Dallas Police Officer Delays NFL Player While Mother-In-Law Passes Away

John SimsCorrespondent IMarch 26, 2009

MINNEAPOLIS - NOVEMBER 02:  Ryan Moats #21 of the Houston Texans returns a kickoff against the Minnesota Vikings during the fourth quarter at the Hubert H. Humphrey Metrodome on November 2, 2008 in Minneapolis, Minnesota.  (Photo by Harry How/Getty Images)

In a story sure to make your stomach turn, Houston Texans running back Ryan Moats, along with his wife Tamishia, were pulled over Thursday by officer Robert Powell of the Dallas Police, after rolling through a red light. 

While you're trying to figure out exactly what's wrong with that scenario, let me add this.  Powell, after exiting his vehicle immediately, drew his gun (and kept it drawn), even after the Moats' explained they were rushing to the hospital to be with Tamishia's mother who was actively dying of breast cancer.

After making sure the path was clear, Moats gingerly rolled through the intersection, before being pulled over by Powell, a three year veteran, in the Baylor Regional Medical Center parking lot. 

Tamishia, who claims Powell pointed his weapon at her almost immediately, was ordered back in the car, but chose to enter the building to be with her dying mother.  Ryan Moats wasn't so lucky.  He argued with Powell, explaining the situation to the officer while precious minutes elapsed.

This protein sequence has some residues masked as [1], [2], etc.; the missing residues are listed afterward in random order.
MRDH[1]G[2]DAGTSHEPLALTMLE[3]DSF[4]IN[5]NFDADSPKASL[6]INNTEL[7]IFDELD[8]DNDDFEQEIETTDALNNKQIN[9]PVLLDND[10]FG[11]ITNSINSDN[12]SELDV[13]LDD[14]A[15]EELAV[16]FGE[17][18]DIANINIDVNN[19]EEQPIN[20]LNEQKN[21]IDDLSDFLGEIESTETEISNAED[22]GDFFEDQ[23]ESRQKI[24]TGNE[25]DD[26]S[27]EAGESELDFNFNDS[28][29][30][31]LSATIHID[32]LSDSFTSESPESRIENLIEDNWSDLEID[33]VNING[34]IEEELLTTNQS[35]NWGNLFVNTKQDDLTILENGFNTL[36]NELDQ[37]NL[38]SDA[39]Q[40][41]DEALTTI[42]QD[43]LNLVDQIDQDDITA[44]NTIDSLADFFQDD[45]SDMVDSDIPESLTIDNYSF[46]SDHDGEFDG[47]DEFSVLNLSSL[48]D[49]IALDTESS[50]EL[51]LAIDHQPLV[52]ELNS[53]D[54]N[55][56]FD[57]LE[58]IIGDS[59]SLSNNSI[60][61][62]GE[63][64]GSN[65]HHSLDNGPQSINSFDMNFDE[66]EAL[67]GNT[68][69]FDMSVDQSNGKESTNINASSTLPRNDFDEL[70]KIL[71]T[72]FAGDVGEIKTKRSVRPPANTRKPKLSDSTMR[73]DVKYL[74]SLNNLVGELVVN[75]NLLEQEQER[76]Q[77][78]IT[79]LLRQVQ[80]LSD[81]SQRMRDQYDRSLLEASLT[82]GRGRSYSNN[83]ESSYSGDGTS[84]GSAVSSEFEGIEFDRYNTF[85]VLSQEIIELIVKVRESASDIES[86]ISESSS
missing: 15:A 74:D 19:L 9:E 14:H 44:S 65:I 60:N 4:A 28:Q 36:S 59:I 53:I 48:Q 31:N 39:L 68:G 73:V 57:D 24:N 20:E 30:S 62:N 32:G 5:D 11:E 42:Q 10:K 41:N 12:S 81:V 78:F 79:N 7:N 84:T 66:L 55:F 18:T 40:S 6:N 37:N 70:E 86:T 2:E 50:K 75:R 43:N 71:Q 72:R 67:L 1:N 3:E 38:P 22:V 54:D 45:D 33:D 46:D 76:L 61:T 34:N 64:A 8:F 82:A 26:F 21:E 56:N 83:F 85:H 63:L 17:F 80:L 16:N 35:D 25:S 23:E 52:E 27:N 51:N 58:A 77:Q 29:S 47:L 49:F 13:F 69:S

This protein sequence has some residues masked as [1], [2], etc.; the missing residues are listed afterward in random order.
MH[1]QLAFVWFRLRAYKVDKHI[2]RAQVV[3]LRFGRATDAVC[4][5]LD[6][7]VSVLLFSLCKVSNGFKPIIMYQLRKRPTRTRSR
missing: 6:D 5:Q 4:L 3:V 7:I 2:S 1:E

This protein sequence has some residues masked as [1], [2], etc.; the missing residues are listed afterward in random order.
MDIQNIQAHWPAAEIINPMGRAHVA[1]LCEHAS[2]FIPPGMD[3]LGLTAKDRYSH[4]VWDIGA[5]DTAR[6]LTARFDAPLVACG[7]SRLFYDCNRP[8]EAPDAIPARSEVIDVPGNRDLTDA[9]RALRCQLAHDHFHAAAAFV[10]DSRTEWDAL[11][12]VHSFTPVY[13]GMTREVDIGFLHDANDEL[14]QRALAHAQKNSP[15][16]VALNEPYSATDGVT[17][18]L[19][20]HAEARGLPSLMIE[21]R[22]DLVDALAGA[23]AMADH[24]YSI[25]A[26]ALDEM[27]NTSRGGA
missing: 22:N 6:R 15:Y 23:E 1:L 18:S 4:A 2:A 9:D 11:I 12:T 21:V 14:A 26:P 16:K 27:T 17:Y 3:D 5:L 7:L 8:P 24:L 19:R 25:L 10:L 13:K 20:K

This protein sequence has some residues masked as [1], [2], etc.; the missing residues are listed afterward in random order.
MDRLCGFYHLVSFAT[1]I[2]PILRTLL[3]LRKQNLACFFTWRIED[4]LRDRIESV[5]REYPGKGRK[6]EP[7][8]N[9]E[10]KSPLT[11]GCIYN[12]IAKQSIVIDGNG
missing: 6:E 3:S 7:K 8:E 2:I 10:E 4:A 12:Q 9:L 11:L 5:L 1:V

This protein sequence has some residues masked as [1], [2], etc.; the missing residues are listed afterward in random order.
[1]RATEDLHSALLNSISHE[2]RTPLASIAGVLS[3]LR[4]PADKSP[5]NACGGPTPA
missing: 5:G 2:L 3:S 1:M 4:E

The argument escalated as Moats became more frustrated.  Powell was heard saying, from videotape of the incident:

"Shut your mouth!  You can either settle down and cooperate or I can just take you to jail for running a red light."  Powell continued, "I can screw you over.  I’d rather not do that. Your attitude will dictate everything that happens."

The debacle lasted 13 minutes, during which Moats was given a ticket and lecture from Powell, before Moats was able to see his mother-in-law, who unfortunately had died.  All Moats had to say about the incident was, "I think he should lose his job."

At this time, Officer Powell has been placed on paid administrative leave, pending a formal investigation.  My take is that being a police officer is one of the most life-threatening jobs there is, one that involves quick decisions and a good set of instincts—two things which Officer Robert Powell seems to be sorely lacking.